All Roads Lead to Canada

Debaters: when home bias gives global exposure.

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881760_parliament_of_canadaCanada is a small portion of global capital markets. Yet, Canadian securities have outperformed those of most other developed countries.

Reason enough to stay home? That’s the current debate at CIR Debates Online.

But perhaps staying home is a misstatement. Under globalization, the world comes to Canada in manifold ways, says Bob Decker. “The lowering of information costs that modern transportation and communication has facilitated, has resulted in seamless financial integration, while at the same time arbitraging geographic valuation differentials and harmonizing business cycles across all jurisdictions,” he argues.

As a result, “You want to invest in the emerging financial sectors of Latin America? Try Bank of Nova Scotia. Want to access the massive boom in infrastructure spending by surplus-laden emerging economies? Buy SNC Lavalin and Aecon. Want to explore for hydrocarbons in the energy-starved Asian market? Load up on Niko Resources, a $5-billion Calgary-based exploreco. The same can be said for information technology, mining, aerospace, transportation and the list goes on. Globalization has been a game changer.”

Jonathan Jacob disagrees. Better to be there on the ground, where the action is. “The notion of a secular bull market in commodities as an underpinning of Canadian equity performance is attractive. But if the source of the commodity bull market is the growth of the middle class in China and India, shouldn’t one prefer to invest in these economies directly? On the other hand, if the source is loose monetary policy in the United States, would we not want to invest in that economy and perhaps hedge the currency risk that will likely develop with such easy monetary policy?”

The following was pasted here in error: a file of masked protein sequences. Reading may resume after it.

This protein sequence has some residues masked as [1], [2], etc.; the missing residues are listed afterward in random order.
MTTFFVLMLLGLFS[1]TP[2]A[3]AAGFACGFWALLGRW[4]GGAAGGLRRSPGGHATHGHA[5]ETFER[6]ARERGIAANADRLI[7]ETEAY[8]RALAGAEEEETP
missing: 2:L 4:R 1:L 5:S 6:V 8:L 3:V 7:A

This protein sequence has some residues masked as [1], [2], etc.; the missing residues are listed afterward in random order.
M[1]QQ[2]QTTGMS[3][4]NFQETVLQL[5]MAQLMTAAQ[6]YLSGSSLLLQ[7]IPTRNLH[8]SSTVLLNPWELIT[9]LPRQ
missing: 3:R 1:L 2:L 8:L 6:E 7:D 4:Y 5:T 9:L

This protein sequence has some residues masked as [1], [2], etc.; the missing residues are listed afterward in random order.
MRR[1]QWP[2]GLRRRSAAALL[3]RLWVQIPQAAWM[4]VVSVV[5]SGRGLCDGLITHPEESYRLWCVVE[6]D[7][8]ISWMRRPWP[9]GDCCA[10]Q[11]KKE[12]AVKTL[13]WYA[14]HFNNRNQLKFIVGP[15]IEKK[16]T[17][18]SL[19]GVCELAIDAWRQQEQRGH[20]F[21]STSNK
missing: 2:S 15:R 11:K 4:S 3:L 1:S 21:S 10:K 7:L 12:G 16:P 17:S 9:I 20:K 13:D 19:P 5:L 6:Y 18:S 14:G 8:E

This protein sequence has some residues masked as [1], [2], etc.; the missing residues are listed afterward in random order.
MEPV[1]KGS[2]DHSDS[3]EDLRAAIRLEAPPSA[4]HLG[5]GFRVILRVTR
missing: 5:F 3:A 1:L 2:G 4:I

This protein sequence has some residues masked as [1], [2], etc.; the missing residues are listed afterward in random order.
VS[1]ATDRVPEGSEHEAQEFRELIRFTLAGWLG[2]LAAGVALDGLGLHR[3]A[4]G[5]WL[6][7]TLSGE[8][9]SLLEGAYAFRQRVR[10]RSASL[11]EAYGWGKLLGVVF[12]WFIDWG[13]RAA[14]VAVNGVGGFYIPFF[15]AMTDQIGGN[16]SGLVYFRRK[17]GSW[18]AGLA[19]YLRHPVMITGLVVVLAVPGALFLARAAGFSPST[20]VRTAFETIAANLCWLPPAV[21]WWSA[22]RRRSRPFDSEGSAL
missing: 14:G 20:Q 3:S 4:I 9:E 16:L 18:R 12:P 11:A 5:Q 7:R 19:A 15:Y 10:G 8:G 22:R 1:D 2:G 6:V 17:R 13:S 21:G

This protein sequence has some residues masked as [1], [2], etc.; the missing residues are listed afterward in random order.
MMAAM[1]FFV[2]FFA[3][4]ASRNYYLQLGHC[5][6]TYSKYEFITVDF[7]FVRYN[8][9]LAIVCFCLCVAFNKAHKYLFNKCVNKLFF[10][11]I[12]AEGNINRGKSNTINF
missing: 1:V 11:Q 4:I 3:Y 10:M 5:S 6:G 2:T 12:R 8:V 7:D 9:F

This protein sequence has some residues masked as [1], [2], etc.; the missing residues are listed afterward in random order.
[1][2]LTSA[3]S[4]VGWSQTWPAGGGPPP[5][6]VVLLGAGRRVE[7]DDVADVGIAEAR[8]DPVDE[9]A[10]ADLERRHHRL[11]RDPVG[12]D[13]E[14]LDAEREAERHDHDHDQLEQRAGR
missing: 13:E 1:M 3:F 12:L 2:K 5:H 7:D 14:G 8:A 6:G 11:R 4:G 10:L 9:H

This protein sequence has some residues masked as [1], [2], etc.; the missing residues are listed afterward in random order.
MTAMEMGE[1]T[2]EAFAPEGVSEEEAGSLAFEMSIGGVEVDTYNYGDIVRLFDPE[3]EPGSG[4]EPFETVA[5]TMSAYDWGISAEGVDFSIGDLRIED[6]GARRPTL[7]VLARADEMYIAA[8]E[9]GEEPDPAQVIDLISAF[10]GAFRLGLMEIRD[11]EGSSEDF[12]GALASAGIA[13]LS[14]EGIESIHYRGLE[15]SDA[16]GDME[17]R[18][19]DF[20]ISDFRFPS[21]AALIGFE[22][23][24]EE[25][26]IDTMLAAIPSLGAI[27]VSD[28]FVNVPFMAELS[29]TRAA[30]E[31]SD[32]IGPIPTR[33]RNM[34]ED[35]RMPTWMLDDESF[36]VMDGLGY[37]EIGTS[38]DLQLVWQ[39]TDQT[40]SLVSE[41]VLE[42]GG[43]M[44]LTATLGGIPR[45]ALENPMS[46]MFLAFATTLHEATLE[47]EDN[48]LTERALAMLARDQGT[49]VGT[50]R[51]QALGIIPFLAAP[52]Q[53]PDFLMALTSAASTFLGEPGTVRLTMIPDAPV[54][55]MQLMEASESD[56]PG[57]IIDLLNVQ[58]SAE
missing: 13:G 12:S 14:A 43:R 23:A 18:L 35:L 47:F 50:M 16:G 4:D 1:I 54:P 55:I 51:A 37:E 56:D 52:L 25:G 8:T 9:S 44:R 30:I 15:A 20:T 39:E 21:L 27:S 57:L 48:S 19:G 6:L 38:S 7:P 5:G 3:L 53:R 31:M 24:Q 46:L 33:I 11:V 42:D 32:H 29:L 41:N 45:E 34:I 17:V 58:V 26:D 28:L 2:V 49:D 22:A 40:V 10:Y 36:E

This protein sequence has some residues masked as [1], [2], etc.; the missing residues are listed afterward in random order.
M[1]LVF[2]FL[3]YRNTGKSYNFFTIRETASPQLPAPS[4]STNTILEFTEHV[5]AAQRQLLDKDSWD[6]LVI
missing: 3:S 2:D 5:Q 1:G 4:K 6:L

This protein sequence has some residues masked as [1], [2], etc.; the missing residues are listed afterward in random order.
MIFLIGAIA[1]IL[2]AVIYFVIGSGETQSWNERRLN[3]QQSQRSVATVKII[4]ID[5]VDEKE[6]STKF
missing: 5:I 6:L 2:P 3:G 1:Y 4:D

Debate moderator Philip Falls finds it hard to distinguish the two sides. “This debate is like arguing whether a zebra is black with white stripes or white with black stripes? As always, the truth lies in between. All I know is that it’s a zebra.”

Perhaps the truth lies in the currency arena, he suggests. “So, if currencies can be easily hedged, does it not become more of a debate about valuations, growth opportunities and profit margins rather than about a company’s place of residence or investing globally versus domestically (at least with larger companies)? Are not companies becoming easier to compare?”

Ease of currency hedging, he thinks, would turn the debate into which company is the better pick, regardless of domicile.

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